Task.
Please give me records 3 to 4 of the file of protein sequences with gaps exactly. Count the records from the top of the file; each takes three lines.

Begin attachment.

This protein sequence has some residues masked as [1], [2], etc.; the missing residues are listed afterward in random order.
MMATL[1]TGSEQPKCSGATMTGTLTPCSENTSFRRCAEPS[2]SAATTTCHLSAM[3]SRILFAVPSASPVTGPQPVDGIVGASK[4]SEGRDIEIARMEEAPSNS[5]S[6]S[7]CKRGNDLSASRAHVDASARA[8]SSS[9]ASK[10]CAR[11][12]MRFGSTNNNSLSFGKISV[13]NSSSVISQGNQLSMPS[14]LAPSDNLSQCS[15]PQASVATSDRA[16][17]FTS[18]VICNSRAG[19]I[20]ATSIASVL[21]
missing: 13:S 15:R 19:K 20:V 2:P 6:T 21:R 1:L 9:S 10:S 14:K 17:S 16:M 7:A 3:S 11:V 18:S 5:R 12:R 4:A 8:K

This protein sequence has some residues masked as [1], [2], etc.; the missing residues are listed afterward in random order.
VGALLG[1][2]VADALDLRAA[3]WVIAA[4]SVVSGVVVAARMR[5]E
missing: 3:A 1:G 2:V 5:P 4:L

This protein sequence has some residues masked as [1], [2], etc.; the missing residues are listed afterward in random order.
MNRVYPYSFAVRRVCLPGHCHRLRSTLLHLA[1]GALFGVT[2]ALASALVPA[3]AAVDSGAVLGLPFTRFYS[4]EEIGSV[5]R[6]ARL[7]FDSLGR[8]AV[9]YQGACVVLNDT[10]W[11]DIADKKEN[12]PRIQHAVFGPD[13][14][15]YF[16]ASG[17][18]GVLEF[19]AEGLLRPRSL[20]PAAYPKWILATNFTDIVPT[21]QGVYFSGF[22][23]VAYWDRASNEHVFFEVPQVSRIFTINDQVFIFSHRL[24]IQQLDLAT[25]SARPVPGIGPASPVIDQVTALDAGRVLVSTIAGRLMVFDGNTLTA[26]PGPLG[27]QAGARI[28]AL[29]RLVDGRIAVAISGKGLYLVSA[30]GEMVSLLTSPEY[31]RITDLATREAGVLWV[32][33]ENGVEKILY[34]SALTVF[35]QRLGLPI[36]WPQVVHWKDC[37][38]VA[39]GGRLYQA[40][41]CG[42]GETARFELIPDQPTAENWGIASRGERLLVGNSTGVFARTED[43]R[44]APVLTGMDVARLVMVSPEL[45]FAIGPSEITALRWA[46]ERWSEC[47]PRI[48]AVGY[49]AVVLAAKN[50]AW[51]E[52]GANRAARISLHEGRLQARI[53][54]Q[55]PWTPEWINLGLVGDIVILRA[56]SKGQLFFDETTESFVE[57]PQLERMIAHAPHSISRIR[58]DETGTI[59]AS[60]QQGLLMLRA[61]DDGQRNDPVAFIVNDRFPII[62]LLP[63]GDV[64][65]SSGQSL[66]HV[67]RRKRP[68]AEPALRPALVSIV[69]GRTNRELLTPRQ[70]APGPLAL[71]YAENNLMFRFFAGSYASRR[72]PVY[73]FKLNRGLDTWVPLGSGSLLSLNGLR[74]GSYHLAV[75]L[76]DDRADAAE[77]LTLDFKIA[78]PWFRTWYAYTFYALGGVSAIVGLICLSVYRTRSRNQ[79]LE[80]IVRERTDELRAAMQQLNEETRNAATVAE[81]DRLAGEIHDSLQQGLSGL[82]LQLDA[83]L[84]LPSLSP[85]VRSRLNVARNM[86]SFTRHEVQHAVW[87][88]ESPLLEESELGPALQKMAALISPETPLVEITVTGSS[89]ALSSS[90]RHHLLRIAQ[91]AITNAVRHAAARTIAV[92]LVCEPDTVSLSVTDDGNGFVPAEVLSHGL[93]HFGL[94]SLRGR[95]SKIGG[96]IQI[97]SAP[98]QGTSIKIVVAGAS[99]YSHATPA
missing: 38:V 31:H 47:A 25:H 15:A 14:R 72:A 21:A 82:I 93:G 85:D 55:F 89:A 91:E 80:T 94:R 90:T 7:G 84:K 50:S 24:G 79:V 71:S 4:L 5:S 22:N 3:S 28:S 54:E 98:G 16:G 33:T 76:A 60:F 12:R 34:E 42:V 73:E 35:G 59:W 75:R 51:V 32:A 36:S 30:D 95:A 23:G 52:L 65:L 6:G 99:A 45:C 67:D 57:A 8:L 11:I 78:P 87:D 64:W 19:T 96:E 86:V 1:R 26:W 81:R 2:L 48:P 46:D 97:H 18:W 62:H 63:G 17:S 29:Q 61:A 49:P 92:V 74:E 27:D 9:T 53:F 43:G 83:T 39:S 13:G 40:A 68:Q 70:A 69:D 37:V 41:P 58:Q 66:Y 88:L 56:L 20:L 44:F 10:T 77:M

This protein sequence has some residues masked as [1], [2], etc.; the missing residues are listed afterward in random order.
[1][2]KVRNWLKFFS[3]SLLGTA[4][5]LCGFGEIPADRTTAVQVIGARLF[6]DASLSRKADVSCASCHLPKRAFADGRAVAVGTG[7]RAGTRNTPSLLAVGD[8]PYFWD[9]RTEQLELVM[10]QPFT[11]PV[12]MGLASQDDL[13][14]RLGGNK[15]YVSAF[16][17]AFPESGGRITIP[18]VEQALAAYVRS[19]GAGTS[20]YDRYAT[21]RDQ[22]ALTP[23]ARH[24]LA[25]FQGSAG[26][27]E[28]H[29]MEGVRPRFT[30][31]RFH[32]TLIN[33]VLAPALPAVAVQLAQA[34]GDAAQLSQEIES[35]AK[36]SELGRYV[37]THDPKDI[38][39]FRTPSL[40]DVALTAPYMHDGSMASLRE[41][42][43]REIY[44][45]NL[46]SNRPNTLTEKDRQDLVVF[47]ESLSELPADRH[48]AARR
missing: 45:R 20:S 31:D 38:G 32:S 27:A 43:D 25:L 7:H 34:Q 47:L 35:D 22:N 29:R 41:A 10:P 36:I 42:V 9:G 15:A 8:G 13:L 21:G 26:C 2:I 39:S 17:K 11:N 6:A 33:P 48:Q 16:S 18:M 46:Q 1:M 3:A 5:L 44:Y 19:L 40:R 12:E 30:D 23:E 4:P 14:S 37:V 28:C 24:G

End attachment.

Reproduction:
This protein sequence has some residues masked as [1], [2], etc.; the missing residues are listed afterward in random order.
MNRVYPYSFAVRRVCLPGHCHRLRSTLLHLA[1]GALFGVT[2]ALASALVPA[3]AAVDSGAVLGLPFTRFYS[4]EEIGSV[5]R[6]ARL[7]FDSLGR[8]AV[9]YQGACVVLNDT[10]W[11]DIADKKEN[12]PRIQHAVFGPD[13][14][15]YF[16]ASG[17][18]GVLEF[19]AEGLLRPRSL[20]PAAYPKWILATNFTDIVPT[21]QGVYFSGF[22][23]VAYWDRASNEHVFFEVPQVSRIFTINDQVFIFSHRL[24]IQQLDLAT[25]SARPVPGIGPASPVIDQVTALDAGRVLVSTIAGRLMVFDGNTLTA[26]PGPLG[27]QAGARI[28]AL[29]RLVDGRIAVAISGKGLYLVSA[30]GEMVSLLTSPEY[31]RITDLATREAGVLWV[32][33]ENGVEKILY[34]SALTVF[35]QRLGLPI[36]WPQVVHWKDC[37][38]VA[39]GGRLYQA[40][41]CG[42]GETARFELIPDQPTAENWGIASRGERLLVGNSTGVFARTED[43]R[44]APVLTGMDVARLVMVSPEL[45]FAIGPSEITALRWA[46]ERWSEC[47]PRI[48]AVGY[49]AVVLAAKN[50]AW[51]E[52]GANRAARISLHEGRLQARI[53][54]Q[55]PWTPEWINLGLVGDIVILRA[56]SKGQLFFDETTESFVE[57]PQLERMIAHAPHSISRIR[58]DETGTI[59]AS[60]QQGLLMLRA[61]DDGQRNDPVAFIVNDRFPII[62]LLP[63]GDV[64][65]SSGQSL[66]HV[67]RRKRP[68]AEPALRPALVSIV[69]GRTNRELLTPRQ[70]APGPLAL[71]YAENNLMFRFFAGSYASRR[72]PVY[73]FKLNRGLDTWVPLGSGSLLSLNGLR[74]GSYHLAV[75]L[76]DDRADAAE[77]LTLDFKIA[78]PWFRTWYAYTFYALGGVSAIVGLICLSVYRTRSRNQ[79]LE[80]IVRERTDELRAAMQQLNEETRNAATVAE[81]DRLAGEIHDSLQQGLSGL[82]LQLDA[83]L[84]LPSLSP[85]VRSRLNVARNM[86]SFTRHEVQHAVW[87][88]ESPLLEESELGPALQKMAALISPETPLVEITVTGSS[89]ALSSS[90]RHHLLRIAQ[91]AITNAVRHAAARTIAV[92]LVCEPDTVSLSVTDDGNGFVPAEVLSHGL[93]HFGL[94]SLRGR[95]SKIGG[96]IQI[97]SAP[98]QGTSIKIVVAGAS[99]YSHATPA
missing: 38:V 31:H 47:A 25:H 15:A 14:R 72:A 21:A 82:I 93:G 85:D 55:F 89:A 91:E 80:T 94:R 90:T 7:G 84:K 50:S 24:G 79:V 71:S 4:L 5:S 22:N 3:S 28:S 54:E 98:G 16:G 33:T 76:A 60:F 12:R 34:E 42:V 73:E 35:G 59:W 75:R 51:V 32:A 36:S 30:D 95:A 23:G 52:L 65:L 6:G 99:A 45:C 67:D 57:A 8:L 11:I 78:P 87:D 64:W 19:T 96:E 86:V 1:R 26:W 81:R 2:L 48:P 46:D 97:H 18:W 62:H 63:G 17:S 29:Q 61:A 49:P 92:V 74:E 27:D 9:T 53:F 43:G 83:T 39:S 13:G 40:A 68:Q 70:A 69:D 37:V 41:P 58:Q 66:Y 88:L 56:L 20:L 44:F 10:T 77:M

This protein sequence has some residues masked as [1], [2], etc.; the missing residues are listed afterward in random order.
[1][2]KVRNWLKFFS[3]SLLGTA[4][5]LCGFGEIPADRTTAVQVIGARLF[6]DASLSRKADVSCASCHLPKRAFADGRAVAVGTG[7]RAGTRNTPSLLAVGD[8]PYFWD[9]RTEQLELVM[10]QPFT[11]PV[12]MGLASQDDL[13][14]RLGGNK[15]YVSAF[16][17]AFPESGGRITIP[18]VEQALAAYVRS[19]GAGTS[20]YDRYAT[21]RDQ[22]ALTP[23]ARH[24]LA[25]FQGSAG[26][27]E[28]H[29]MEGVRPRFT[30][31]RFH[32]TLIN[33]VLAPALPAVAVQLAQA[34]GDAAQLSQEIES[35]AK[36]SELGRYV[37]THDPKDI[38][39]FRTPSL[40]DVALTAPYMHDGSMASLRE[41][42][43]REIY[44][45]NL[46]SNRPNTLTEKDRQDLVVF[47]ESLSELPADRH[48]AARR
missing: 45:R 20:S 31:D 38:G 32:S 27:A 43:D 25:L 7:H 34:Q 47:L 35:D 22:N 29:R 41:A 10:P 36:I 42:V 9:G 15:A 8:G 13:L 21:G 26:C 2:I 39:S 17:K 11:N 6:A 33:P 48:Q 16:S 18:M 46:Q 1:M 3:A 5:L 44:Y 19:L 40:R 12:E 30:D 23:E 4:P 14:S 37:V 28:C 24:G